Black Up by Shabazz Palaces
Lest Macklemore lead you to believe local rap has all the edge of a golden retriever licking your hand, experimental hip-hop duo Shabazz Palace’s debut Black Up is spare, swift, complex, anxious, abstract. Think Radiohead meets Black Star. Think MF Doom meets Sun Ra. Whatever you do: Think.
The Heist by Macklemore and Ryan Lewis
That a dorky white dude in Seattle was rapping affably about his love of thrift stores ought to surprise no one. That Macklemore and Ryan Lewis’s “Thrift Shop” went diamond, racked up a billion YouTube views, launched The Heist into the sonic stratosphere, and became the city’s biggest hit since “Smells Like Teen Spirit”—who could’ve guessed that?
Lost Time by Tacocat
Tacocat’s third album is about as charming an introduction to Seattle’s current music scene as you’ll find. You’ve got tech-bro disdain (“I Hate the Weekend”), feminist snark (“Men Explain Things to Me”), and a dash of nerdiness (“Dana Katherine Scully”) all wrapped in a bright, concise, pop-punk package.
Nevermind by Nirvana
Yeah, we’ve all heard “Come as You Are” too many times. But have you listened to Nevermind lately? The whole album—including less trodden tracks like “Breed” and “Territorial Pissings”—remains a fuzzed-out disaffected monolith, with interludes of quiet, even poetic introspection. And, no, we’re not letting it go anytime soon.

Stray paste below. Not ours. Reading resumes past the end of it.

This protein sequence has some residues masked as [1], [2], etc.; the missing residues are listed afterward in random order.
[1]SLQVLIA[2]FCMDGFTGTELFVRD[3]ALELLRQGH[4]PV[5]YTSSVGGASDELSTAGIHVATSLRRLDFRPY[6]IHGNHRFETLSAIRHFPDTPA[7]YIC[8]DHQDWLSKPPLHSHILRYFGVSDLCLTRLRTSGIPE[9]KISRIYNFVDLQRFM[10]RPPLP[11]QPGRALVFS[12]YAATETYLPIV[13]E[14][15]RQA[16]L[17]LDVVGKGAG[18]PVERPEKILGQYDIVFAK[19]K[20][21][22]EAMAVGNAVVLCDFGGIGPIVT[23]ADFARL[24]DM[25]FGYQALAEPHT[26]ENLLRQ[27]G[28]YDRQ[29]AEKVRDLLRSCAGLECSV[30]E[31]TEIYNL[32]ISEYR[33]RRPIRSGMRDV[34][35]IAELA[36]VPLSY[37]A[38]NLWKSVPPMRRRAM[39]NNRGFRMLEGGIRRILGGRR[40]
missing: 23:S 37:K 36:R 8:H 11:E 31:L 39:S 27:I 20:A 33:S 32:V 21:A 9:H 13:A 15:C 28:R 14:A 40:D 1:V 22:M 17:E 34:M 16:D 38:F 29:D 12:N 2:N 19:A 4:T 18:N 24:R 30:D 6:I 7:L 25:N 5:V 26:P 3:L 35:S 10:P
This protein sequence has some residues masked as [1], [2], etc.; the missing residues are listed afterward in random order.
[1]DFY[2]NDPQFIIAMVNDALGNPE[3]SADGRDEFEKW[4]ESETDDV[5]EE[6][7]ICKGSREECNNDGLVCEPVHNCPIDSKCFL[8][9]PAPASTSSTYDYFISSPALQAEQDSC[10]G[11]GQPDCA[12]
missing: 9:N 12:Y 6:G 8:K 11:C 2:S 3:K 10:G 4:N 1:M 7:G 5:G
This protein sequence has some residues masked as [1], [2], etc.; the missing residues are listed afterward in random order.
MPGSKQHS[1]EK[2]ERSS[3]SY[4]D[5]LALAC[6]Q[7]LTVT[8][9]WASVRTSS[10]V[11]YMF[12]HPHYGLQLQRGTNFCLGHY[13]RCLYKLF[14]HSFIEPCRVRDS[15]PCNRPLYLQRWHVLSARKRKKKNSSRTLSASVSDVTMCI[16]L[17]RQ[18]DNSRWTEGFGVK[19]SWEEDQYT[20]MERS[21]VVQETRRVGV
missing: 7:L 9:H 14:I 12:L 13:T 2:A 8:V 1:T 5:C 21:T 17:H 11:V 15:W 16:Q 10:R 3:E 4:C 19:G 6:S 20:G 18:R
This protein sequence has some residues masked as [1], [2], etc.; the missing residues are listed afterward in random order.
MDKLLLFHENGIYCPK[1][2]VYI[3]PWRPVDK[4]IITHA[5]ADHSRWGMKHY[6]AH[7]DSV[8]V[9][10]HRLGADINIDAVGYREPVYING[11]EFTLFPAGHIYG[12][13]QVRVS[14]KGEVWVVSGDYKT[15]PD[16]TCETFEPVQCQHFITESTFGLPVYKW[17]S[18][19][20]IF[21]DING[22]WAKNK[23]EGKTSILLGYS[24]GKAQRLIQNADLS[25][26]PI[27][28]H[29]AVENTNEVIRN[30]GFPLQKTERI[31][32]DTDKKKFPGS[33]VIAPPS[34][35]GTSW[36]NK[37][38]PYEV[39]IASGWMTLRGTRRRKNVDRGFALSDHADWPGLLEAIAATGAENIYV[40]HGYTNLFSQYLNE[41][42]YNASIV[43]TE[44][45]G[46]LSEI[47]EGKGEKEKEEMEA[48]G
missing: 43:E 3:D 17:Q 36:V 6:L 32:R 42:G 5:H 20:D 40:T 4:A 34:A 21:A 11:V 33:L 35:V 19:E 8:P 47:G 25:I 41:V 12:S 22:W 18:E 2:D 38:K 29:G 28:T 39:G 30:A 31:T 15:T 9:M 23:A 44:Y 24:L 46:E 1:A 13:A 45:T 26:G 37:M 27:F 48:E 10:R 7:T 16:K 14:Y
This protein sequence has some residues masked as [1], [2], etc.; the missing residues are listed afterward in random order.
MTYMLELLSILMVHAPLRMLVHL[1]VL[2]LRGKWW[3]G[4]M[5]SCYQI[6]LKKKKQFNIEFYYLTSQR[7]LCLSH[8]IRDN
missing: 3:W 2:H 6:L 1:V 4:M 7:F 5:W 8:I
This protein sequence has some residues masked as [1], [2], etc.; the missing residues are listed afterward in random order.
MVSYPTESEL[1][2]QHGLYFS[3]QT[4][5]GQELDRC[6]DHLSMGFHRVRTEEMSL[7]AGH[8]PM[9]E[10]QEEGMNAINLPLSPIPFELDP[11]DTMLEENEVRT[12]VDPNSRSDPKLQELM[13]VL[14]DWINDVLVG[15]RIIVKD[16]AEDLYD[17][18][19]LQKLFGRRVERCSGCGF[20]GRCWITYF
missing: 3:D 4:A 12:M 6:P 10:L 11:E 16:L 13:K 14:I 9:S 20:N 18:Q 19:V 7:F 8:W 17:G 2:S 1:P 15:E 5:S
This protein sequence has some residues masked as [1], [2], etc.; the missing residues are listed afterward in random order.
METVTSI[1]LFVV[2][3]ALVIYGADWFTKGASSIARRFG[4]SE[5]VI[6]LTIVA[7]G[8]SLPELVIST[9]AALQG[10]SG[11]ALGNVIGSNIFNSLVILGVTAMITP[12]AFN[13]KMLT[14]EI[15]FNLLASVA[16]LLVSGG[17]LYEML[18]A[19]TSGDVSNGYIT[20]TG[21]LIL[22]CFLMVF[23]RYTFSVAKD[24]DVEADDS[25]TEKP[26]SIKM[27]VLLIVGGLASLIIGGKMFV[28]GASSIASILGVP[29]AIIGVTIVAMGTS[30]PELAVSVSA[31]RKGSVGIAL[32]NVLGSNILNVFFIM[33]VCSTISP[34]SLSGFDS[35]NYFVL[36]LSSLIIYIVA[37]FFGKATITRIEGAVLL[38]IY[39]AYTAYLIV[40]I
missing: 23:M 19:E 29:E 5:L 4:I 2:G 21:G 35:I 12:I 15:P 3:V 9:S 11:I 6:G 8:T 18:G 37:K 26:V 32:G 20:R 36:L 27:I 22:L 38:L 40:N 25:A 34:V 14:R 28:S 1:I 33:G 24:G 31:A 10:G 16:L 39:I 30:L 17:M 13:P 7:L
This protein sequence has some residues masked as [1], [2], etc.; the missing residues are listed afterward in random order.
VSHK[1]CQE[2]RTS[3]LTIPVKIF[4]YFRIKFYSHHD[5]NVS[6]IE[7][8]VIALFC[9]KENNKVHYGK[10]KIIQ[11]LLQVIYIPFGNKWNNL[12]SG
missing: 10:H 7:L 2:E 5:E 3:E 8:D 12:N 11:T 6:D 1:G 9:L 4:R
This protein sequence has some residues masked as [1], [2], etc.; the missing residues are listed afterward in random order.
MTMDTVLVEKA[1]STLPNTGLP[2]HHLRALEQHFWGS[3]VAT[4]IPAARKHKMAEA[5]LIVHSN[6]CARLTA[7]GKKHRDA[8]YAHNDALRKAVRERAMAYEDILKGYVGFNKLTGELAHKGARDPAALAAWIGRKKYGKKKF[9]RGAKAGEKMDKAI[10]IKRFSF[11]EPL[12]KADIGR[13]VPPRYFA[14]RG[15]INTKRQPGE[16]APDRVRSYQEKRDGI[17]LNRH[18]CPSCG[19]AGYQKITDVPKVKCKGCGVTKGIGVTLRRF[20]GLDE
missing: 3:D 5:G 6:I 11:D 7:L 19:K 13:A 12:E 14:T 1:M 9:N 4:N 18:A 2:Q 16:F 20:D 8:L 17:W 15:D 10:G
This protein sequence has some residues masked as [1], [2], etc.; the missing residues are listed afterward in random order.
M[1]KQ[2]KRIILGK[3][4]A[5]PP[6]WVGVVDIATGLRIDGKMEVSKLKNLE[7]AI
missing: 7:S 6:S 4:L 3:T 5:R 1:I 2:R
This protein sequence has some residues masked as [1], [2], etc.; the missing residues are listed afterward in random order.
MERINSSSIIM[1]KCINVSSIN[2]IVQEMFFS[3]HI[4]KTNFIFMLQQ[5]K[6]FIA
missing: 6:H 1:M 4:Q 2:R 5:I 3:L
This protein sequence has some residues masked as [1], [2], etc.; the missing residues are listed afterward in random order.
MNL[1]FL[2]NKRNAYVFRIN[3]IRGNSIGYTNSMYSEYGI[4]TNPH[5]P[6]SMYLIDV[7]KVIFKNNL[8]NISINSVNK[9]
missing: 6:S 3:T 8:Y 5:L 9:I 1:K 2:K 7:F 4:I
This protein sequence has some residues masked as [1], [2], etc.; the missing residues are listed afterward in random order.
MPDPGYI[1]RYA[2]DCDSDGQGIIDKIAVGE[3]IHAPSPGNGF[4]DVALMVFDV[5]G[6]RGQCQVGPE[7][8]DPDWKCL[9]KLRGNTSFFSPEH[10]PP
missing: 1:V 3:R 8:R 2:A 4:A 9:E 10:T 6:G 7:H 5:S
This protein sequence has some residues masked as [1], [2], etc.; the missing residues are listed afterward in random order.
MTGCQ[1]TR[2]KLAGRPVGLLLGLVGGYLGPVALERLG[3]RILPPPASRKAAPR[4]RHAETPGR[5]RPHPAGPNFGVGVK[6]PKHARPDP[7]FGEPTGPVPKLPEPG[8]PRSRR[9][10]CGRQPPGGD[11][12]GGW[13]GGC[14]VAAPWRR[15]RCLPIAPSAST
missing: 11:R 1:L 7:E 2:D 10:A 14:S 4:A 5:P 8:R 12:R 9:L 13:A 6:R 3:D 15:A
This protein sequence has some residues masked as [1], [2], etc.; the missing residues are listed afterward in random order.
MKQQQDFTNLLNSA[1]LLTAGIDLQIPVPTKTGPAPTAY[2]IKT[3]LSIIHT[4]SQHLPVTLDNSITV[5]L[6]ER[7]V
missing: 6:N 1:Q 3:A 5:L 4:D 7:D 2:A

No Regerts by Chastity Belt
While song titles like “(Giant) Vagina” might look at home on a Tacocat album, Chastity Belt’s approach on 2013’s No Regerts bears little resemblance. Here the lithe plinking guitars sound like Sonic Youth at their loveliest while singer Julia Shapiro stretches sometimes cutting, sometimes silly lyrics (“chips and dip / nip slip”) into anthems of youthful longing.
Teens of Denial by Car Seat Headrest
There is no more nationally renowned young indie band in this city than Car Seat Headrest, initially the solo project of Will Toledo (now touring as a seven-piece). And Teens of Denial is the ideal entry point. Its roaring, unruly, gleefully ambitious guitar rock pulls from a wide palette of influences—Pavement, James Brown, Queen, Beck, the Beach Boys—to parse depression.
Little Queen by Heart
Up until the late ’80s, most major musicians Seattle spawned—Quincy Jones, Jimi Hendrix—left the city behind before hitting it big. But Heart, the 1970s hard rock group fronted by the local Wilson sisters, recorded its greatest album in a Westlake studio, including the evergreen indictment of record industry sleaze: “Barracuda.”